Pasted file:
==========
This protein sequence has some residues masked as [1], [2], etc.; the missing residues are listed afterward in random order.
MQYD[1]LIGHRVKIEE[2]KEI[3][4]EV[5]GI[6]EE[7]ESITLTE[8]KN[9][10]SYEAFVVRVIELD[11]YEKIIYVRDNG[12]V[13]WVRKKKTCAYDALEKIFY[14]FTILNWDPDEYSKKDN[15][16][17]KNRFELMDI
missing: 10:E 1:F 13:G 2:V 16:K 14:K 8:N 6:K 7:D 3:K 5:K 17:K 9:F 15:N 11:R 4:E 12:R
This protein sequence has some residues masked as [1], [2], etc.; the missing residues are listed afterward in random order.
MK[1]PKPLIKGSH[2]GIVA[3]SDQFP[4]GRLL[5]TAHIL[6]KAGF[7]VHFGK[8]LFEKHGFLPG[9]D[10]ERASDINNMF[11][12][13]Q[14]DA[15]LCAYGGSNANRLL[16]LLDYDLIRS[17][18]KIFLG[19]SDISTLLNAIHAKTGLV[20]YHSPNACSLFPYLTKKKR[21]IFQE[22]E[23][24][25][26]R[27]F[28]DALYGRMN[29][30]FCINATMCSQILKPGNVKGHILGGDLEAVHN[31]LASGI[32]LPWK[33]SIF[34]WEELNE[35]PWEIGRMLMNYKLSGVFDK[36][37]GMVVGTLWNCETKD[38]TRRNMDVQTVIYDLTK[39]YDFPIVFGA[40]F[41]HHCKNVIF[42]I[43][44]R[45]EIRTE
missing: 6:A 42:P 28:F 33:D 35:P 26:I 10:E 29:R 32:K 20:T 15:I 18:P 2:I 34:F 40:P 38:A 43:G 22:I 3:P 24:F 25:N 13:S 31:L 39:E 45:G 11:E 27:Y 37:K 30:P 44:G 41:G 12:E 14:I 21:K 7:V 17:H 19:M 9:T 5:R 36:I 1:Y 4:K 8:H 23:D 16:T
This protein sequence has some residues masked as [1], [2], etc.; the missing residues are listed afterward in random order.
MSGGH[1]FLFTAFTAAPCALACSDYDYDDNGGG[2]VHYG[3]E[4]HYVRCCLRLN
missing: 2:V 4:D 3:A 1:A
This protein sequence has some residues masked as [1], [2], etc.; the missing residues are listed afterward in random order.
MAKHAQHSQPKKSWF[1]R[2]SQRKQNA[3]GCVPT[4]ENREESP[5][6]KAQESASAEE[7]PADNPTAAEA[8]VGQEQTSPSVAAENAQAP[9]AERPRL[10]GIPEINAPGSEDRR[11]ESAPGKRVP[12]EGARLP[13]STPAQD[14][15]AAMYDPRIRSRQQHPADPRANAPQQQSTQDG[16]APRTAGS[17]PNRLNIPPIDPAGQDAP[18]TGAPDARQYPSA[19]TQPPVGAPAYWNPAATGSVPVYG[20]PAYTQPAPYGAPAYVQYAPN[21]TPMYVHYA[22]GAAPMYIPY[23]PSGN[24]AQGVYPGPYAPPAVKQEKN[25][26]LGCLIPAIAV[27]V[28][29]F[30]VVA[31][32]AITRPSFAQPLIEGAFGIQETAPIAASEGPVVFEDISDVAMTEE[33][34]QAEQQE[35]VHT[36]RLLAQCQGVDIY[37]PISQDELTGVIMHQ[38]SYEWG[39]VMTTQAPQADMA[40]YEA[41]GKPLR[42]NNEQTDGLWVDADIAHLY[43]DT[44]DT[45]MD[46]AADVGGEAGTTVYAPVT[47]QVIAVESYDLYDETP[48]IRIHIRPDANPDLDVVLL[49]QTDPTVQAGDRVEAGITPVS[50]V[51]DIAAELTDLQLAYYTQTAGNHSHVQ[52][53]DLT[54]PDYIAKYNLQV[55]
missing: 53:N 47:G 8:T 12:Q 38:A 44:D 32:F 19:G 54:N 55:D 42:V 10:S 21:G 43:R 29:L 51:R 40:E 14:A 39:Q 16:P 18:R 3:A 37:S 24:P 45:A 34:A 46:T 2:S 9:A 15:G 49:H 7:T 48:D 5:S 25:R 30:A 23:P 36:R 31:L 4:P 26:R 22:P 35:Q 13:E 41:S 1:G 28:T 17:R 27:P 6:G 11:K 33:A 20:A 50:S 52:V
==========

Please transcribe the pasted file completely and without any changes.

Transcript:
This protein sequence has some residues masked as [1], [2], etc.; the missing residues are listed afterward in random order.
MQYD[1]LIGHRVKIEE[2]KEI[3][4]EV[5]GI[6]EE[7]ESITLTE[8]KN[9][10]SYEAFVVRVIELD[11]YEKIIYVRDNG[12]V[13]WVRKKKTCAYDALEKIFY[14]FTILNWDPDEYSKKDN[15][16][17]KNRFELMDI
missing: 10:E 1:F 13:G 2:V 16:K 14:K 8:N 6:K 7:D 3:K 5:K 17:K 9:F 15:N 11:R 4:E 12:R
This protein sequence has some residues masked as [1], [2], etc.; the missing residues are listed afterward in random order.
MK[1]PKPLIKGSH[2]GIVA[3]SDQFP[4]GRLL[5]TAHIL[6]KAGF[7]VHFGK[8]LFEKHGFLPG[9]D[10]ERASDINNMF[11][12][13]Q[14]DA[15]LCAYGGSNANRLL[16]LLDYDLIRS[17][18]KIFLG[19]SDISTLLNAIHAKTGLV[20]YHSPNACSLFPYLTKKKR[21]IFQE[22]E[23][24][25][26]R[27]F[28]DALYGRMN[29][30]FCINATMCSQILKPGNVKGHILGGDLEAVHN[31]LASGI[32]LPWK[33]SIF[34]WEELNE[35]PWEIGRMLMNYKLSGVFDK[36][37]GMVVGTLWNCETKD[38]TRRNMDVQTVIYDLTK[39]YDFPIVFGA[40]F[41]HHCKNVIF[42]I[43][44]R[45]EIRTE
missing: 6:A 42:P 28:F 33:D 35:P 26:I 10:E 29:R 32:K 20:T 15:I 18:P 2:I 34:F 40:P 38:A 43:G 22:I 3:P 24:F 25:N 13:S 31:L 39:E 45:G 11:E 27:Y 37:K 30:P 44:G 41:G 12:E 14:I 21:K 7:V 17:H 19:M 9:T 5:R 36:I 1:Y 4:K 8:H 23:D 16:T
This protein sequence has some residues masked as [1], [2], etc.; the missing residues are listed afterward in random order.
MSGGH[1]FLFTAFTAAPCALACSDYDYDDNGGG[2]VHYG[3]E[4]HYVRCCLRLN
missing: 2:V 4:D 3:A 1:A
This protein sequence has some residues masked as [1], [2], etc.; the missing residues are listed afterward in random order.
MAKHAQHSQPKKSWF[1]R[2]SQRKQNA[3]GCVPT[4]ENREESP[5][6]KAQESASAEE[7]PADNPTAAEA[8]VGQEQTSPSVAAENAQAP[9]AERPRL[10]GIPEINAPGSEDRR[11]ESAPGKRVP[12]EGARLP[13]STPAQD[14][15]AAMYDPRIRSRQQHPADPRANAPQQQSTQDG[16]APRTAGS[17]PNRLNIPPIDPAGQDAP[18]TGAPDARQYPSA[19]TQPPVGAPAYWNPAATGSVPVYG[20]PAYTQPAPYGAPAYVQYAPN[21]TPMYVHYA[22]GAAPMYIPY[23]PSGN[24]AQGVYPGPYAPPAVKQEKN[25][26]LGCLIPAIAV[27]V[28][29]F[30]VVA[31][32]AITRPSFAQPLIEGAFGIQETAPIAASEGPVVFEDISDVAMTEE[33][34]QAEQQE[35]VHT[36]RLLAQCQGVDIY[37]PISQDELTGVIMHQ[38]SYEWG[39]VMTTQAPQADMA[40]YEA[41]GKPLR[42]NNEQTDGLWVDADIAHLY[43]DT[44]DT[45]MD[46]AADVGGEAGTTVYAPVT[47]QVIAVESYDLYDETP[48]IRIHIRPDANPDLDVVLL[49]QTDPTVQAGDRVEAGITPVS[50]V[51]DIAAELTDLQLAYYTQTAGNHSHVQ[52][53]DLT[54]PDYIAKYNLQV[55]
missing: 53:N 47:G 8:T 12:Q 38:A 44:D 32:F 19:G 54:N 55:D 42:V 10:S 21:G 43:R 29:L 51:R 40:E 14:A 39:Q 16:P 18:R 3:A 37:S 24:P 45:A 34:A 46:T 2:S 9:A 15:G 49:H 7:T 48:D 5:S 25:R 30:A 23:P 36:R 31:L 4:P 26:R 22:P 35:Q 13:E 41:S 1:G 28:T 17:R 27:P 6:G 11:K 33:A 20:A 50:S 52:V